in innings.

Madison Bumgarner’s 52.1 innings increase doesn’t include the 20.2 innings of 2.18 ERA ball he spun in the playoffs. Hopefully he’s not counted on for as big a workload in 2011, as he’s by far the youngest pitcher on this list. Bumgarner also has an unusual delivery that can be seen as concerning, but yet again, he’s not alone on the Giants’ staff in that regard is he?

David Price is a big kid who got better and better as the season went along. That his increase came at age 25 minimizes the risk here. Jhoulys Chacin is a little more of a concern given his age, but he did post a 1.78 ERA in September. Mike Minor’s college workload was very reasonable, so he should be fine.

Regarding Brett Cecil, the innings increase is a data point worth noting, but I’d be more concerned with how much the 1.84 ERA he posted against the Yankees in 2010 will regress.

A guy to be concerned about is Gio Gonzalez. He clearly has talent, but he’s also just 5’11” and despite doing a better job in 2010 of repeating his delivery, he can be prone to mechanical issues that could potentially impact his ability to avoid injury.

I’m not sure Clayton Kershaw is any more prone to injury than any other pitcher despite his appearance here, but then again, maybe I have my Dodgers blinders on. It’s really tough to not predict greatness here, especially given his vastly improved command over the second half last year (3.0 BB/9 vs. 4.0 pre-All-Star break). That said, I’m not quite ready to put him in the Adam Wainwright class of NL starters ... yet.

Component Numbers Looking Beyond ERA

Let’s get a few definitions out of the way first:

xFIP – A metric used to approximate ERA, but takes into account only those things
(walks, strikeouts and home runs) that a pitcher can control. An extreme variance between (.80 or more as a general rule) xFIP and ERA.
BB/9 – Walks per nine innings.
K/9 – Strikeouts per nine innings.
HR/F – Home runs as a percentage of flyballs allowed (11 percent is about league
Component numbers: The aforementioned BB/9, K/9, etc.
BABIP – Batting average on balls in play. Around .300 is league average, so as a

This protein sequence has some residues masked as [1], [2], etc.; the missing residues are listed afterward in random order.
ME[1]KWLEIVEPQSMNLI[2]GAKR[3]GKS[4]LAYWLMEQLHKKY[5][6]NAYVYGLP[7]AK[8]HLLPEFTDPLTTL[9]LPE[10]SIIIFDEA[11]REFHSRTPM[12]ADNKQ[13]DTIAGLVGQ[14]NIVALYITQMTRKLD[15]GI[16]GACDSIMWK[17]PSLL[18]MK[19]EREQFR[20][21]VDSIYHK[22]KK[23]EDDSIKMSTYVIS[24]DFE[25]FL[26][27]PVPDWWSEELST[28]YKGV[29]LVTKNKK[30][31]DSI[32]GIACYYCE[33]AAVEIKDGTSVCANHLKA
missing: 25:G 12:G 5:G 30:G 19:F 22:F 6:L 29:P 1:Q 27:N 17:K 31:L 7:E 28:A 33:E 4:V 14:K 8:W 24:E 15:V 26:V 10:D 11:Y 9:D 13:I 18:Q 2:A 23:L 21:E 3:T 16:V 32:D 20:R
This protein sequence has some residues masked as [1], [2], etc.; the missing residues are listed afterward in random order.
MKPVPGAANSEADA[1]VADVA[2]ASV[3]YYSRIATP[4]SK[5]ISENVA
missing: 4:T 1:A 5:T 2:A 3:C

general rule, consider a mark greater than .320 signifying “bad luck,” and a sub-.280
mark “good luck.”

When evaluating starting pitching from a fantasy perspective, one simple rule is that you want to target hurlers who strike guys out, avoid walking the house and don’t surrender too many home runs. Obvious right? In one sense, yes. On the other hand, it’s pretty easy to get caught up in wins (though I’d imagine a large percentage of the fantasy community realizes wins are a poor way to compare pitchers) and ERA come draft day. This isn’t exactly a pioneering concept, but unless you’re playing in an expert league, there is value to be gained from focusing more on K/9, BB/9 and HR/F than ERA and wins.

No, this doesn’t work in all cases, but one example from 2009/2010 is Ricky Nolasco. In 2009, Nolasco was a fantasy disappointment, notching 13 wins with a disappointing 5.06 ERA. However, Nolasco’s 9.5 K/9 and 2.1 BB/9 were outstanding, and the difference between his ERA and 3.28 xFIP was a league-high (by far) 1.78. A year later, Nolasco’s skills resulted in a 4.51 ERA and I imagine 2011 will be even better. On the opposite end of the spectrum, Randy Wells went from a 3.05 ERA in his 2009 rookie year to a 4.26 mark in 2010. The culprit? An inability to strike guys out (5.7 K/9) and a 26-point increase in his BABIP.

That said, who are a few guys that may be over or undervalued headed into 2011 based on their 2010 component numbers? Let’s take a look and a handful:


David Price – Don’t get me wrong, I love guys with 19-win, sub-3.00 ERA seasons on their resume. On the flip side, the Rays are cutting payroll, Price still plays in the AL East and a 3.4 BB/9 is average at best.

Clay Buchholz – A 6.2 K/9 and 3.5 BB/9 are not frontline starter worthy. That said, we haven’t seen his best yet and you may have noticed that the Red Sox have upgraded their offense this winter. Just make sure you don’t count on anything near a 2.33 ERA again.

Trevor Cahill – Cahill turns 23 in March, and while his sophomore season went far